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Hoffmann, R. A wiki for the life sciences where authorship matters. Nature Genetics (2008)

Delivery of the p67 sporozoite antigen of Theileria parva by using recombinant Salmonella dublin: secretion of the product enhances specific antibody responses in cattle.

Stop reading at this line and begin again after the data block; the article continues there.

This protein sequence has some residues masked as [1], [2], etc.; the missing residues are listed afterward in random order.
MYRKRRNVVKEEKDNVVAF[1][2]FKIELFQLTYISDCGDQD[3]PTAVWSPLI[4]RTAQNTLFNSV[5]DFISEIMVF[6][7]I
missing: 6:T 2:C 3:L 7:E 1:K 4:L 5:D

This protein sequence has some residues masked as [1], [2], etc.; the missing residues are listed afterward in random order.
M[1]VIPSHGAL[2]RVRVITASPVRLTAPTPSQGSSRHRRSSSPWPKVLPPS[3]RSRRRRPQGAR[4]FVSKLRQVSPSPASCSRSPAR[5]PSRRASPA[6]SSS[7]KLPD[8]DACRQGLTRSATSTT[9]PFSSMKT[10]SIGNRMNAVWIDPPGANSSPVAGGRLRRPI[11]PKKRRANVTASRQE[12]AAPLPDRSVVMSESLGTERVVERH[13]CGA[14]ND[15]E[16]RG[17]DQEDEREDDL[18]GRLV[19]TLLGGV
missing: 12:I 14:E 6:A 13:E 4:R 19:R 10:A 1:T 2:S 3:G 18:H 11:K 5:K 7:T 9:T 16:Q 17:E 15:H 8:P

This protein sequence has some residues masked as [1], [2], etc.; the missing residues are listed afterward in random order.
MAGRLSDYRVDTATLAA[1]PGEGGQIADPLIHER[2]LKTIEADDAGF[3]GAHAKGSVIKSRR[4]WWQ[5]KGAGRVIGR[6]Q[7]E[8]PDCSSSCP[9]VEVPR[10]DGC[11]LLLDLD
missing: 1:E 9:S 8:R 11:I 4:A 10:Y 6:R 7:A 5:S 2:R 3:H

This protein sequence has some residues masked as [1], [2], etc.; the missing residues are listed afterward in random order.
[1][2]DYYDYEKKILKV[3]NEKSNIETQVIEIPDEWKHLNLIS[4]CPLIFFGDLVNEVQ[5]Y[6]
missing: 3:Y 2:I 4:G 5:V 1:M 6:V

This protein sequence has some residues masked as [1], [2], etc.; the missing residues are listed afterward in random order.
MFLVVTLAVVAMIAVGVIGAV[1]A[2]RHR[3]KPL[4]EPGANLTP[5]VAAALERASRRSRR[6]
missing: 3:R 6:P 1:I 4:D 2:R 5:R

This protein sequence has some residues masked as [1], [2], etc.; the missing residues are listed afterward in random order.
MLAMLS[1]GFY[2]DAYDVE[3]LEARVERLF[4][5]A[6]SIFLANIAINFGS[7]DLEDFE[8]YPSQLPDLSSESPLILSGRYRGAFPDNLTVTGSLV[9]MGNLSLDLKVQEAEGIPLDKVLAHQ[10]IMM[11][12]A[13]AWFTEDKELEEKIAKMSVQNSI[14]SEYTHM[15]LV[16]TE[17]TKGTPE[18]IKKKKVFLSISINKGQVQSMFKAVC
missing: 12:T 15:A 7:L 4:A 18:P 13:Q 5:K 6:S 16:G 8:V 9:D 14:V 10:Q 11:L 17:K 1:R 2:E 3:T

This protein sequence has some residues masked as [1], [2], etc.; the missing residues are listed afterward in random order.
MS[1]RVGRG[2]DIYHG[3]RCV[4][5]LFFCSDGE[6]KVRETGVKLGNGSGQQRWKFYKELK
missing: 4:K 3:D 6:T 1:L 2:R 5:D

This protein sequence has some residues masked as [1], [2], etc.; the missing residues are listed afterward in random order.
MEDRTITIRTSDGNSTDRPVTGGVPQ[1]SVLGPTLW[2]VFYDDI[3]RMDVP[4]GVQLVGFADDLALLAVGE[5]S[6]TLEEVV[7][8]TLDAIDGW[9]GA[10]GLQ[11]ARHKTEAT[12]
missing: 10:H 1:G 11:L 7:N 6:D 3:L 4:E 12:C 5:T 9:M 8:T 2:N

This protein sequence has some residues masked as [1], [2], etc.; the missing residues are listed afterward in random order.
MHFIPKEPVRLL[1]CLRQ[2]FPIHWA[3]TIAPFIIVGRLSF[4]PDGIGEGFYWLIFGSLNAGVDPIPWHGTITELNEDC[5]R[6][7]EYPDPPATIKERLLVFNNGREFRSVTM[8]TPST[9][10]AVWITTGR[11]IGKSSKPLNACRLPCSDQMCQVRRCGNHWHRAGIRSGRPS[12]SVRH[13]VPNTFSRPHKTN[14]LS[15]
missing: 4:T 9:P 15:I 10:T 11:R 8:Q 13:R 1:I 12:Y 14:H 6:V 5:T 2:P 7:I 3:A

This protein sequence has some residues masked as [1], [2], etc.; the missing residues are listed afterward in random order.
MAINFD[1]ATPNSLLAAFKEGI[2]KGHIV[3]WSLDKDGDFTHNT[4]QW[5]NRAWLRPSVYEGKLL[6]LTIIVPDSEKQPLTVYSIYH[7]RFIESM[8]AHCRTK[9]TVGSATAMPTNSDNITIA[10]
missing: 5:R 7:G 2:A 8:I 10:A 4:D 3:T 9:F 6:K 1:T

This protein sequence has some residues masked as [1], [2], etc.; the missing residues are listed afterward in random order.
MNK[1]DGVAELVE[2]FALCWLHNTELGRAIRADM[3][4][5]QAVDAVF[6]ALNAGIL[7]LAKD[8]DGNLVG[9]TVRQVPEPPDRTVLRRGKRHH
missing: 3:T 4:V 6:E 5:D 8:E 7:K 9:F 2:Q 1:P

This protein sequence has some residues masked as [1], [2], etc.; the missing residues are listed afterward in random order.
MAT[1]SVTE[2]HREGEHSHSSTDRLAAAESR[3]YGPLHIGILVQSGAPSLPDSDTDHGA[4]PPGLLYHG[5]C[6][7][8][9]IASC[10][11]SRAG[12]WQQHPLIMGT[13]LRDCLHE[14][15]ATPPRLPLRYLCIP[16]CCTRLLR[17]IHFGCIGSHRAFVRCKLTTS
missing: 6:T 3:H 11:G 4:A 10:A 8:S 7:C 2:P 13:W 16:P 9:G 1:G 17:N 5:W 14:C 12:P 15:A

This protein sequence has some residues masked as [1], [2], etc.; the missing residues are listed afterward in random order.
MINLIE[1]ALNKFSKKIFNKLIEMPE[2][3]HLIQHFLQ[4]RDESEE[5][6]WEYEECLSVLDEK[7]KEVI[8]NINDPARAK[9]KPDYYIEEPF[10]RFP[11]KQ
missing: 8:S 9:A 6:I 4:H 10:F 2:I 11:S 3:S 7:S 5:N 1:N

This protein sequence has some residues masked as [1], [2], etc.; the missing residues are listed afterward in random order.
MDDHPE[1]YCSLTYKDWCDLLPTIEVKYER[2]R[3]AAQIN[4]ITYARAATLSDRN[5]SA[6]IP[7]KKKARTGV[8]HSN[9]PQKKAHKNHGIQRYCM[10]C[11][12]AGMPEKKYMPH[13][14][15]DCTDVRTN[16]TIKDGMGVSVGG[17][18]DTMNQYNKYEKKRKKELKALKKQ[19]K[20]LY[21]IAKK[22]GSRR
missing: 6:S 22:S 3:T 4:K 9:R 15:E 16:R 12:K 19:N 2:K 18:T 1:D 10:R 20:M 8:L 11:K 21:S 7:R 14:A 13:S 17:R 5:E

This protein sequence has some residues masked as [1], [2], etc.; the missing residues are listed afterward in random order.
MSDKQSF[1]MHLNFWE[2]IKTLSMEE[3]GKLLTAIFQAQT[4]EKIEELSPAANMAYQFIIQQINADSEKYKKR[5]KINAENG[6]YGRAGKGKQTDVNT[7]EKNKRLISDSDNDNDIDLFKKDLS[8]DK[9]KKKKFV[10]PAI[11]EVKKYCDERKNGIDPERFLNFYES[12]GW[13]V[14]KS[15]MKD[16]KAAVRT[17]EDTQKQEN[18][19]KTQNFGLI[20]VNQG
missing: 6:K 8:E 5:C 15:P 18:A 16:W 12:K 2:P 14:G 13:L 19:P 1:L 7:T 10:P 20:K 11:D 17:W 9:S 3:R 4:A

The p67 sporozoite antigen of Theileria parva has been fused to the C-terminal secretion signal of Escherichia coli hemolysin and expressed in secreted form by attenuated Salmonella dublin aroA strain SL5631. The recombinant p67 antigen was detected in the supernatant of transformed bacterial cultures. Immunization trials in cattle revealed that SL5631 secreting the antigen provoked a 10-fold-higher antibody response to p67 than recombinant SL5631 expressing but not secreting p67. Immunized calves were challenged with a 80% lethal dose of T. parva sporozoites and monitored for the development of infection. Two of three calves immunized intramuscularly with the p67-secreting SL5631 strain were found to be protected, whereas only one of three animals immunized with the nonsecreting p67-expressing SL5631 strain was protected. This is the first demonstration that complete eukaryotic antigens fused to the C-terminal portion of E. coli hemolysin can be exported from attenuated Salmonella strains and that such exported antigens can protect cattle against subsequent parasite challenge.[1]


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